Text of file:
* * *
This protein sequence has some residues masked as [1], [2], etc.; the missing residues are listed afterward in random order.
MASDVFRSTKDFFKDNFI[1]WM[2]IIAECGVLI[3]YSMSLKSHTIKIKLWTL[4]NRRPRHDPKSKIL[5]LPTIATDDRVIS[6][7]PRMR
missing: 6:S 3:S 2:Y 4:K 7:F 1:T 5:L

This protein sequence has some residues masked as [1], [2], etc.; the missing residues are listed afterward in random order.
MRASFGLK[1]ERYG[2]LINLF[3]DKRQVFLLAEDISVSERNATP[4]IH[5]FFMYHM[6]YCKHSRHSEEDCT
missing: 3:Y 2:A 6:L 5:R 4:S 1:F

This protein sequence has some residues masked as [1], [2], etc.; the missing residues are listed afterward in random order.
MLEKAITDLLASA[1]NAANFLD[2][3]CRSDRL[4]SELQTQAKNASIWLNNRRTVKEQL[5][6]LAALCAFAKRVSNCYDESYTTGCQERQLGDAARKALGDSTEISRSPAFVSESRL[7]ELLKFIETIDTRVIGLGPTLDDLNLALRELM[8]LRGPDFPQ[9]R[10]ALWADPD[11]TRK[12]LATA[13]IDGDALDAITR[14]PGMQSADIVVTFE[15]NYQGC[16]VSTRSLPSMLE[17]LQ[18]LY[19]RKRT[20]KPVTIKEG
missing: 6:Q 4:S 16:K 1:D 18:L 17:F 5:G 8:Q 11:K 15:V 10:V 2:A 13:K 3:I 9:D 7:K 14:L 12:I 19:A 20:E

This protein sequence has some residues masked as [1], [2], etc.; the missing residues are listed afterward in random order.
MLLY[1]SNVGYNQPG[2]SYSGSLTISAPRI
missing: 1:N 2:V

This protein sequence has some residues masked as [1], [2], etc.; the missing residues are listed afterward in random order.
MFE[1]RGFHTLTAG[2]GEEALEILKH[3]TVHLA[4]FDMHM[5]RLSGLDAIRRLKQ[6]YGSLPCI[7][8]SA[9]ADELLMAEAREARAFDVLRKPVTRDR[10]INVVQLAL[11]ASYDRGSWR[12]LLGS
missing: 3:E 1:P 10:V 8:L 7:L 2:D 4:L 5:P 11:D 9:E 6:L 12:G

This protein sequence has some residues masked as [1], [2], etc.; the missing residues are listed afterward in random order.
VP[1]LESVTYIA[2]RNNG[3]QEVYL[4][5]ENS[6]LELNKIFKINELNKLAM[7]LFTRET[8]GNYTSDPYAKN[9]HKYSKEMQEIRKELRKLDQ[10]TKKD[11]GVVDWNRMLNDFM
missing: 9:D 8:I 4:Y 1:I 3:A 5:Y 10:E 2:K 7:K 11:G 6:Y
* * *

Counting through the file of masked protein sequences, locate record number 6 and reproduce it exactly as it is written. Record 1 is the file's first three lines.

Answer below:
This protein sequence has some residues masked as [1], [2], etc.; the missing residues are listed afterward in random order.
VP[1]LESVTYIA[2]RNNG[3]QEVYL[4][5]ENS[6]LELNKIFKINELNKLAM[7]LFTRET[8]GNYTSDPYAKN[9]HKYSKEMQEIRKELRKLDQ[10]TKKD[11]GVVDWNRMLNDFM
missing: 9:D 8:I 4:Y 1:I 3:A 5:Y 10:E 2:K 7:K 11:G 6:Y